Ecclesiastes 1:9

as I said to a co-worker, applies.

The problem?

We were running out of network drive space.  The network drive, where our 2000 customers store their roaming profiles, had 80MB left.  Roaming profiles, very simply put, are copies of your “My Documents” and “Desktop”, which “roam” to every computer you logon to.  To do this, they need to be stored on the network.

Co-worker: “I think we have a lot of unused user accounts taking up space”
Me: ‘Wouldn’t think so.  More like porn and music files.”

Some time later, “There was one guy with 7GB of movies on his desktop.”

There is nothing new under the sun.

Back in the 1990’s a particular Power & Water company would run out of home drive space.

The workers knew they were doing the wrong thing.  So did their management.  Management were afraid of the workers going out on strike so they wouldn’t take action.

The IT Admins took the easy way out to solve the problem, just delete the porn!

It’s not as if the workers would actually complain.

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It could only happen in?

Ron Goodin Power Station Imagine this.

You are a power generating company (PGC).

You have a virus outbreak on your network.

It infects your SCADA PCs.


SCADA.  Supervisory Control And Data Acquisition.  In other words, the PCs which monitor and control your power generating turbines.  Sure, you have staff who monitor these turbines as well, in-between downloading Ralph screensavers.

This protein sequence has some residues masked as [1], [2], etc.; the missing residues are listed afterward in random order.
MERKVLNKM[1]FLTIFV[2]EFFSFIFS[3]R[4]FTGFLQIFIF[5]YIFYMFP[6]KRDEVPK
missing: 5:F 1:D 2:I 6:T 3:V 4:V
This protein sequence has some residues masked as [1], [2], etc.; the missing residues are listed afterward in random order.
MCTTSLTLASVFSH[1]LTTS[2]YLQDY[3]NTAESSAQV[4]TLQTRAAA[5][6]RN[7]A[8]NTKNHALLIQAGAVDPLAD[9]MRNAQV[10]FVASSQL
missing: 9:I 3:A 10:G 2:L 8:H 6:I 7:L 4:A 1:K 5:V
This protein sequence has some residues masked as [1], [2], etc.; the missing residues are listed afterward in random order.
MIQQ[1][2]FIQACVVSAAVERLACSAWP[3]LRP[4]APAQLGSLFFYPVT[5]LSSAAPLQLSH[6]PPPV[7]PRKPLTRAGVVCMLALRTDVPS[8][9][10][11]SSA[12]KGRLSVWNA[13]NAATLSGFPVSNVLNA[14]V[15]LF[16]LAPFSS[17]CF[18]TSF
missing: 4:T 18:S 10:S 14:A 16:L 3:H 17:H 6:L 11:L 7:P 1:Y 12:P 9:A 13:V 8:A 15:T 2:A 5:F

So it was a major WHOOPS.

The back-story was this:

  • PGC had a network of un-patched, out of scope (ie. not managed by us), machines without anti-virus software, running one of their regional power stations, in (a town of 25,000+ people).
  • The network was meant to be separate from the rest of the general computer network.
  • A hardware-base firewall WAS purchased to isolate the power station SCADA machines.
  • But the person driving the project left and the firewall was not implemented.

Not that PGC should have felt so bad.  In the same virus outbreak, a whole town lost their traffic lights.  A month before, they had switched from using a MicroVax controlling the traffic lights, to a Windows PC.

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Me?, I just want a “Susie” poster

One thing I have noticed is that the shelf-life of a Ralph modem seems rather limited.
So, for your consideration, this is a screenshot from an “inappropriate software report”.

Now, in the interests of research folks, I’ve googled those names, and I’ve come up with Zilch.  Nada.  Nothing.


Conclusion: being a Ralph model leads to a short shelf life as a model.

“Why is the Ralph screensaver” on an ‘inappropriate software’ report?”, you might ask.

Well some organisations take a dim view of photos of scantily clad men/women in the workplace, and therefore ask for software asset reports.

Behaviour that is unwelcome and offensive and that makes the person feel distressed, humiliated, or persecuted.  Includes, public displays of pornography, bullying, derogatory jokes or comments

So they ban inappropriate software & images.

And subject their staff to disciplinary proceedings.

Proofing that people don’t learn, almost five years later, the Ralph screensaver still shows up in reports.

Me?  I just wish I had a copy of the Australian Motorcycle News “Susie”* motorcycle poster.
That was sure one fine ZXR750R race bike.

* Sue Ellen Underwood, former Penthouse Pet.  The poster was widely known as the “Susie” poster.

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